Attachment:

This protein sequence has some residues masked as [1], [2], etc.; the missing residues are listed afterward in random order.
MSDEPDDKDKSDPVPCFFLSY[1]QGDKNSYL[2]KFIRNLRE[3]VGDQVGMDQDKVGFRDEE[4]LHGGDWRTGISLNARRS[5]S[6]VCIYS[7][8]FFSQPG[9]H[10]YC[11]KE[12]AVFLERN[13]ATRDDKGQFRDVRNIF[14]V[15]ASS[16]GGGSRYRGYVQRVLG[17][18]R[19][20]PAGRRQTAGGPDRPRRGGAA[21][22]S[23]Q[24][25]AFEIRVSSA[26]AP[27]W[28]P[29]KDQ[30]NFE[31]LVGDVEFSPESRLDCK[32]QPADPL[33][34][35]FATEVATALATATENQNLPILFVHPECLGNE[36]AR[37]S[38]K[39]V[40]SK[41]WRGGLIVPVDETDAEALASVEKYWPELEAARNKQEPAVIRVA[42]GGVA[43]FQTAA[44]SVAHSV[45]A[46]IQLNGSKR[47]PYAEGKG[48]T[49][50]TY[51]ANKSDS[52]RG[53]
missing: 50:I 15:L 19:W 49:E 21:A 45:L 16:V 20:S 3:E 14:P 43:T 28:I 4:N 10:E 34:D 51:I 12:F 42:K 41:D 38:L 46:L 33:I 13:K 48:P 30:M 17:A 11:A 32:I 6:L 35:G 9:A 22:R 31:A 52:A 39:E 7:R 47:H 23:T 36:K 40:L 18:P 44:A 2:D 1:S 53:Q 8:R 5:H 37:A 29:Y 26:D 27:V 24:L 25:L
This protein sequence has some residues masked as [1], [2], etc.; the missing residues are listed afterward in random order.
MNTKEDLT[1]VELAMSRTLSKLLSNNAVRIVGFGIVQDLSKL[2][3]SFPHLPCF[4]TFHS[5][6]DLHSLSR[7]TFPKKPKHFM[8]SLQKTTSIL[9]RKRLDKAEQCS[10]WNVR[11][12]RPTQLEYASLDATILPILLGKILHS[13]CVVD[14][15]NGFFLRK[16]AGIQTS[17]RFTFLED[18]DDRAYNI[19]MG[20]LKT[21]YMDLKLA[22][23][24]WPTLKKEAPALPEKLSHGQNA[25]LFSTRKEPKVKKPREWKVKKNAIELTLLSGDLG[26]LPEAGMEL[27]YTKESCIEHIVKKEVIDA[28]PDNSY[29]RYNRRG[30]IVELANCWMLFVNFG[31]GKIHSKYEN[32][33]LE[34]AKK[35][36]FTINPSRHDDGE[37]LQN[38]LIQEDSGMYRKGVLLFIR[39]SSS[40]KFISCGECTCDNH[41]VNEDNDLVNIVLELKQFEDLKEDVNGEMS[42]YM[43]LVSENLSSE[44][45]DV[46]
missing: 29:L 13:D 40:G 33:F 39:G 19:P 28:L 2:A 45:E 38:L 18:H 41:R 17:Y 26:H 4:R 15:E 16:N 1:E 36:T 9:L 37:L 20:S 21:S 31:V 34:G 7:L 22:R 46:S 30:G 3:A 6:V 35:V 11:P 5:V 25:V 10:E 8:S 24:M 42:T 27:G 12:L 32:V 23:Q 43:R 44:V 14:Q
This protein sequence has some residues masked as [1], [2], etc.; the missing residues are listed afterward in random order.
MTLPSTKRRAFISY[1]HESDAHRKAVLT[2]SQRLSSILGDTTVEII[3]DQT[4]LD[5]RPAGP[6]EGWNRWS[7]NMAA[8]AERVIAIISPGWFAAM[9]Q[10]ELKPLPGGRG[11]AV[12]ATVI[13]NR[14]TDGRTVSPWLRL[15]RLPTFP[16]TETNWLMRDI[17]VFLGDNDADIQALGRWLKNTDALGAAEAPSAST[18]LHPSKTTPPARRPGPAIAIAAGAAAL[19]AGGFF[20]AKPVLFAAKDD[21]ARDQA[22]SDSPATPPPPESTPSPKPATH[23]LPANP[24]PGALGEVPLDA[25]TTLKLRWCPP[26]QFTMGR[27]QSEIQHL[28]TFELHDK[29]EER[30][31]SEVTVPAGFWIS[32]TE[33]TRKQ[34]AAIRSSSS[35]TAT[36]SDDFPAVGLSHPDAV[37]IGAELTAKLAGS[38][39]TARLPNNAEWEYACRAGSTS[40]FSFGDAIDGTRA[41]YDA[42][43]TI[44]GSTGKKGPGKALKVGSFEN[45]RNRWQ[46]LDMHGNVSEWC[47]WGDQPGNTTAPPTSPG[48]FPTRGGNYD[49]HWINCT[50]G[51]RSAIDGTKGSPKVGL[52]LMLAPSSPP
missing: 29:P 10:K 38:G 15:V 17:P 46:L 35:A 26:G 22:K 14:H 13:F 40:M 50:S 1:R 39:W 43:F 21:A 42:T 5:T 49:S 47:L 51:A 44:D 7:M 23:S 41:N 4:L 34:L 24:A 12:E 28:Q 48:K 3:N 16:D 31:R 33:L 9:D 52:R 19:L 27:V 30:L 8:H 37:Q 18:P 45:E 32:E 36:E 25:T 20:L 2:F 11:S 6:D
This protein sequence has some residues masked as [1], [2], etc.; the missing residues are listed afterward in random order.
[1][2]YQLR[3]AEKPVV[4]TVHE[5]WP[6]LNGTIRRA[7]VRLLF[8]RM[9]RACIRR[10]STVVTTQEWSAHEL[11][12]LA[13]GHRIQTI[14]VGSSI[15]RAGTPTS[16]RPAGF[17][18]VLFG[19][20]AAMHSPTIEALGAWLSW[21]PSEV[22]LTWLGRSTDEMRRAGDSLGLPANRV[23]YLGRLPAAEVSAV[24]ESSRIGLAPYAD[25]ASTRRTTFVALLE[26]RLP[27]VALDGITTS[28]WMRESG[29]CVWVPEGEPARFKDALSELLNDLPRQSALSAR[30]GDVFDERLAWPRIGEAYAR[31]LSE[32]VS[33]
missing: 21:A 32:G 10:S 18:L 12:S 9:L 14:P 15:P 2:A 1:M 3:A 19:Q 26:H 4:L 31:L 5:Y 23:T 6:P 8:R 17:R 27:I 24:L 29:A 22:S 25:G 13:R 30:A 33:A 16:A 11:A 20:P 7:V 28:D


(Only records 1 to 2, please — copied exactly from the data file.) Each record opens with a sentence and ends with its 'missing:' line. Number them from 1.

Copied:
This protein sequence has some residues masked as [1], [2], etc.; the missing residues are listed afterward in random order.
MSDEPDDKDKSDPVPCFFLSY[1]QGDKNSYL[2]KFIRNLRE[3]VGDQVGMDQDKVGFRDEE[4]LHGGDWRTGISLNARRS[5]S[6]VCIYS[7][8]FFSQPG[9]H[10]YC[11]KE[12]AVFLERN[13]ATRDDKGQFRDVRNIF[14]V[15]ASS[16]GGGSRYRGYVQRVLG[17][18]R[19][20]PAGRRQTAGGPDRPRRGGAA[21][22]S[23]Q[24][25]AFEIRVSSA[26]AP[27]W[28]P[29]KDQ[30]NFE[31]LVGDVEFSPESRLDCK[32]QPADPL[33][34][35]FATEVATALATATENQNLPILFVHPECLGNE[36]AR[37]S[38]K[39]V[40]SK[41]WRGGLIVPVDETDAEALASVEKYWPELEAARNKQEPAVIRVA[42]GGVA[43]FQTAA[44]SVAHSV[45]A[46]IQLNGSKR[47]PYAEGKG[48]T[49][50]TY[51]ANKSDS[52]RG[53]
missing: 50:I 15:L 19:W 49:E 21:A 45:L 16:V 20:S 3:E 14:P 43:T 28:I 4:N 10:E 34:D 51:I 12:F 42:K 41:D 38:L 46:L 33:I 13:K 48:P 30:M 17:A 11:A 32:I 6:L 35:G 9:A 22:R 31:A 52:A 39:E 7:R 47:H 23:T 36:K 40:L 18:P 44:A 2:D 1:S 53:Q 8:R 5:H 37:A 29:Y 26:D 27:V 24:L 25:L
This protein sequence has some residues masked as [1], [2], etc.; the missing residues are listed afterward in random order.
MNTKEDLT[1]VELAMSRTLSKLLSNNAVRIVGFGIVQDLSKL[2][3]SFPHLPCF[4]TFHS[5][6]DLHSLSR[7]TFPKKPKHFM[8]SLQKTTSIL[9]RKRLDKAEQCS[10]WNVR[11][12]RPTQLEYASLDATILPILLGKILHS[13]CVVD[14][15]NGFFLRK[16]AGIQTS[17]RFTFLED[18]DDRAYNI[19]MG[20]LKT[21]YMDLKLA[22][23][24]WPTLKKEAPALPEKLSHGQNA[25]LFSTRKEPKVKKPREWKVKKNAIELTLLSGDLG[26]LPEAGMEL[27]YTKESCIEHIVKKEVIDA[28]PDNSY[29]RYNRRG[30]IVELANCWMLFVNFG[31]GKIHSKYEN[32][33]LE[34]AKK[35][36]FTINPSRHDDGE[37]LQN[38]LIQEDSGMYRKGVLLFIR[39]SSS[40]KFISCGECTCDNH[41]VNEDNDLVNIVLELKQFEDLKEDVNGEMS[42]YM[43]LVSENLSSE[44][45]DV[46]
missing: 29:L 13:D 40:G 33:F 39:G 19:P 28:L 2:A 45:E 38:L 18:H 41:R 17:Y 26:H 4:R 15:E 16:N 1:E 36:T 9:L 37:L 20:S 21:S 31:V 34:G 7:L 22:R 46:S 30:G 3:A 6:V 35:V 11:P 5:V 25:V 10:E 8:S 24:M 42:T 27:G 12:L 32:V 23:Q 43:R 44:V 14:Q